About Edward Said

Edward Said
Edward Said was University Professor of English and Comparative Literature at Columbia University and the author of more than twenty books. A leading literary critic, public intellectual, and passionate advocate for the Palestinian cause, he was born in Jerusalem in 1935 and died in New York in 2003.

There can be no true humanism whose scope is limited to extolling patriotically the virtues of our culture, our language, our monuments. Humanism is the exertion of one's faculties in language in order to understand, reinterpret, and grapple with the products of language in history, other languages and other histories. In my understanding of its relevance today, humanism is not a way of consolidating and affirming what 'we' have always known and felt, but rather a means of questioning, upsetting, and reformulating so much of what is presented to us as commodified, packaged, uncontroversial, and uncritically codified certainties. (28)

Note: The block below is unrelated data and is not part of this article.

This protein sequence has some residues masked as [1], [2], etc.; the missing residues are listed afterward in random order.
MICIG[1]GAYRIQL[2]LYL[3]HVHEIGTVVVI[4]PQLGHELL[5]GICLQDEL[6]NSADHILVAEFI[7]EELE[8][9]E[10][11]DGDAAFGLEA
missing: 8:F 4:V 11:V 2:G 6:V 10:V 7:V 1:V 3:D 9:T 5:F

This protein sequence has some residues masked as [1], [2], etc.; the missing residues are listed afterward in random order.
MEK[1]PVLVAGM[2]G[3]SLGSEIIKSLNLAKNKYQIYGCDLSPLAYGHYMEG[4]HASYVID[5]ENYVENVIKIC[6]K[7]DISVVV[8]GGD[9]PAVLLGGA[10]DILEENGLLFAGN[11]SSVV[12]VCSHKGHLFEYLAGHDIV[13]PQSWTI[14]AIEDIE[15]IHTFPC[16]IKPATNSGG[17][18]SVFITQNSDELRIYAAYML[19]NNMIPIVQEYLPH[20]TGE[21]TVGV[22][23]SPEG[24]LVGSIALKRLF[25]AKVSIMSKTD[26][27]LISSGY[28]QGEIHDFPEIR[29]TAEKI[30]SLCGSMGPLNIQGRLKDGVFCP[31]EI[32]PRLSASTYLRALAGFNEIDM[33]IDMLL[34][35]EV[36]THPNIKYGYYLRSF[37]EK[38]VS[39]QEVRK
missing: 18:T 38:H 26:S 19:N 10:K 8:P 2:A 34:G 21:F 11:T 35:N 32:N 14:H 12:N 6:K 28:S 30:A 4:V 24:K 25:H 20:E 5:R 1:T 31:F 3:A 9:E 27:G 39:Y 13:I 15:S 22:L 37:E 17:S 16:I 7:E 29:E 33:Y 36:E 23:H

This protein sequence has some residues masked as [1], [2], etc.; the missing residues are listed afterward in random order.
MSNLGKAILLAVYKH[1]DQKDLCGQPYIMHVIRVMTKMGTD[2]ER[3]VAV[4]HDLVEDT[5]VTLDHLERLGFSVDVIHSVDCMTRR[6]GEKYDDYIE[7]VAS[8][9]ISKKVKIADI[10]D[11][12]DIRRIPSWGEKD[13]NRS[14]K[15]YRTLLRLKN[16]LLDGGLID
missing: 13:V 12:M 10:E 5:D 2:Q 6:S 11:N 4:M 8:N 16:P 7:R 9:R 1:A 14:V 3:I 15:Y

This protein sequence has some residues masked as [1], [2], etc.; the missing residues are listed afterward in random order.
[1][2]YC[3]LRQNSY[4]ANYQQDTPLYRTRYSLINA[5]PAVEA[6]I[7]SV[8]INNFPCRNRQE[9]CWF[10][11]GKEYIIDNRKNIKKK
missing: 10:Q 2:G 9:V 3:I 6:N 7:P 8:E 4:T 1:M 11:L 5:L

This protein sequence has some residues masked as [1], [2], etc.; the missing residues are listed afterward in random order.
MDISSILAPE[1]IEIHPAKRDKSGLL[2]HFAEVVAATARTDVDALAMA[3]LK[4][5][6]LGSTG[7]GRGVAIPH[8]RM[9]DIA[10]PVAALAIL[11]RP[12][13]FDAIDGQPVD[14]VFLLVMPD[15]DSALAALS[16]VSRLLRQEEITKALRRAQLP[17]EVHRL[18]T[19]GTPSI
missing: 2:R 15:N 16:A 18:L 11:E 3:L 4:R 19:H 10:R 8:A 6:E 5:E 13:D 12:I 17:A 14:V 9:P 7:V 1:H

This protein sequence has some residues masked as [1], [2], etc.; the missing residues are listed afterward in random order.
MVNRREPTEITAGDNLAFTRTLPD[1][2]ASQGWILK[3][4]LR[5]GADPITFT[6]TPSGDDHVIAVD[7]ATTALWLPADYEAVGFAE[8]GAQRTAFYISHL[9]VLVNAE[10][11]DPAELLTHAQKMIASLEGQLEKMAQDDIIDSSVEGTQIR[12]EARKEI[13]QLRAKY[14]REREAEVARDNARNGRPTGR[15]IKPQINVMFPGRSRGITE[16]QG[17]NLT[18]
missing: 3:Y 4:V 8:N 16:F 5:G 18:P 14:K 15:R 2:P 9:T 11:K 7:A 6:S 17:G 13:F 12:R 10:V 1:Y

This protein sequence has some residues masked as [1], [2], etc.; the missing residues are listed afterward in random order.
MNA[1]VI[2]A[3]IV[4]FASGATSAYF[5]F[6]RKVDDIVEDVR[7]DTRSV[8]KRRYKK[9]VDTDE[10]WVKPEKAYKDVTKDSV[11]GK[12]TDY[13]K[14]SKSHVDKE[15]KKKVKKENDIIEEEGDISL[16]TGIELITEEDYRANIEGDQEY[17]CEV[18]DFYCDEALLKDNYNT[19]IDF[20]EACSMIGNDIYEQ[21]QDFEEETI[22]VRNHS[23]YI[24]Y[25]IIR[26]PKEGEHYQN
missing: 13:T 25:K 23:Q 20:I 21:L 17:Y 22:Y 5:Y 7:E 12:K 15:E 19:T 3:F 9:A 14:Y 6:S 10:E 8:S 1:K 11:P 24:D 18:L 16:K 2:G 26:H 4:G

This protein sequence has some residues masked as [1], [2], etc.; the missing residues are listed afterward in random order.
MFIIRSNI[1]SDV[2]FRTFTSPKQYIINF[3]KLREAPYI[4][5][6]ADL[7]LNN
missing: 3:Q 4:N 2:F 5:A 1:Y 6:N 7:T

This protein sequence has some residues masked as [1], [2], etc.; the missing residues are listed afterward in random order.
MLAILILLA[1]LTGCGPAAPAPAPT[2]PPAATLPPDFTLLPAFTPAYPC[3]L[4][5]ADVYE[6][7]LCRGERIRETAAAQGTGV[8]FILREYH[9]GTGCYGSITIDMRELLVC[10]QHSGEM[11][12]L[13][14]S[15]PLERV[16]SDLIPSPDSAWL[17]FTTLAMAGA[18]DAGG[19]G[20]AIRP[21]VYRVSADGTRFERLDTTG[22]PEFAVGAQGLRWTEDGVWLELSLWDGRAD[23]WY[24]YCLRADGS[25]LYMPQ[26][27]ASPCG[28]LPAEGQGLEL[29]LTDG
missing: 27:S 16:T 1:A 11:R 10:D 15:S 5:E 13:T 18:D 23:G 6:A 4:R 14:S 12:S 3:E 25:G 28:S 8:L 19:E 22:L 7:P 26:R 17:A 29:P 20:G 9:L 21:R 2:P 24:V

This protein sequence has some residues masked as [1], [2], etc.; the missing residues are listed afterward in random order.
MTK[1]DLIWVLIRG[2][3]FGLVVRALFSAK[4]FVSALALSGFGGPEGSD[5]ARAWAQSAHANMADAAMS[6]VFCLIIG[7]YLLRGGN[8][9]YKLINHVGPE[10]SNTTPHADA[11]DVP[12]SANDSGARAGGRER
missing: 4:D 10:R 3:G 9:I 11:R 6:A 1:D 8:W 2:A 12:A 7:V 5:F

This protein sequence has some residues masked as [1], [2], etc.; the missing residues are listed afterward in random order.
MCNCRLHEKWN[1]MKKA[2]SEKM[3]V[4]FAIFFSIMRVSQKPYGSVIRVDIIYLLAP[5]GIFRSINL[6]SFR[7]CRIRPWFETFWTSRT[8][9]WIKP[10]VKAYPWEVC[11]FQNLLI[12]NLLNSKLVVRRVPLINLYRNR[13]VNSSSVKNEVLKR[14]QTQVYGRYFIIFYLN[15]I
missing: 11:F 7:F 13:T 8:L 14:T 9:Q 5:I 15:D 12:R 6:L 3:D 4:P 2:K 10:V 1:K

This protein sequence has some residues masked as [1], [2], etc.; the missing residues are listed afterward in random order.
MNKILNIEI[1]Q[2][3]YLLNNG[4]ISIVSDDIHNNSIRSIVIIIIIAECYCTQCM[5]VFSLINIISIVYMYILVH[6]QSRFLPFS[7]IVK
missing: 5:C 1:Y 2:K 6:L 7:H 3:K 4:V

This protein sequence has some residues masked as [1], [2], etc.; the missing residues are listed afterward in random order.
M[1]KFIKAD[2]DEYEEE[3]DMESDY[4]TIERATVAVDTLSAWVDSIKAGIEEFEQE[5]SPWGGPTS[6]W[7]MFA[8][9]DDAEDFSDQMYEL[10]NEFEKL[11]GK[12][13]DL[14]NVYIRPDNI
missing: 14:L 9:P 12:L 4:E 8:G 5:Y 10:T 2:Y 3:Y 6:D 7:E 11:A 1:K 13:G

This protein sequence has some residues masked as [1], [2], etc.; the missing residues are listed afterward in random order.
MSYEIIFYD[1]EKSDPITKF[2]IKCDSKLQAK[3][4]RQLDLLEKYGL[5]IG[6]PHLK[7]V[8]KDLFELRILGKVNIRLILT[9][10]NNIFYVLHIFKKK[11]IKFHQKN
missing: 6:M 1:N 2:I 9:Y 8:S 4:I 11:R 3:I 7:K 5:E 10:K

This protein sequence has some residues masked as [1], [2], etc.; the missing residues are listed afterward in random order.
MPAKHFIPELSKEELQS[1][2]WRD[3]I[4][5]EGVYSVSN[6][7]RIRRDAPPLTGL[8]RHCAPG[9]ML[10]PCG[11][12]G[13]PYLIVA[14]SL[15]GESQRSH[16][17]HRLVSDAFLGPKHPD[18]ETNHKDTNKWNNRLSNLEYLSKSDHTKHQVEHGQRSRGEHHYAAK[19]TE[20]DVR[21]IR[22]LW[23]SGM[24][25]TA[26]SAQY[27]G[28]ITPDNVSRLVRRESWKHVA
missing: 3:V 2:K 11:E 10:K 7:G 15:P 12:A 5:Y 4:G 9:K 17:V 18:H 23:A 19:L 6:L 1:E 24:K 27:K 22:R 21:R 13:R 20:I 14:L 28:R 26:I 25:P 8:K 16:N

The existence of individuals or groups seeking social justice and economic equality, who understand that freedom must include the right to a whole range of choices affording cultural, political, intellectual, and economic development, ipso facto will lead one to a desire for articulation as opposed to silence. This is the functional idiom of the intellectual vocation. The intellectual therefore stands in a position to make possible and further the formulation of these expectations and wishes. (234-5)

Edward Said, Humanism and Democratic Criticism. New York: Columbia University Press, 2004.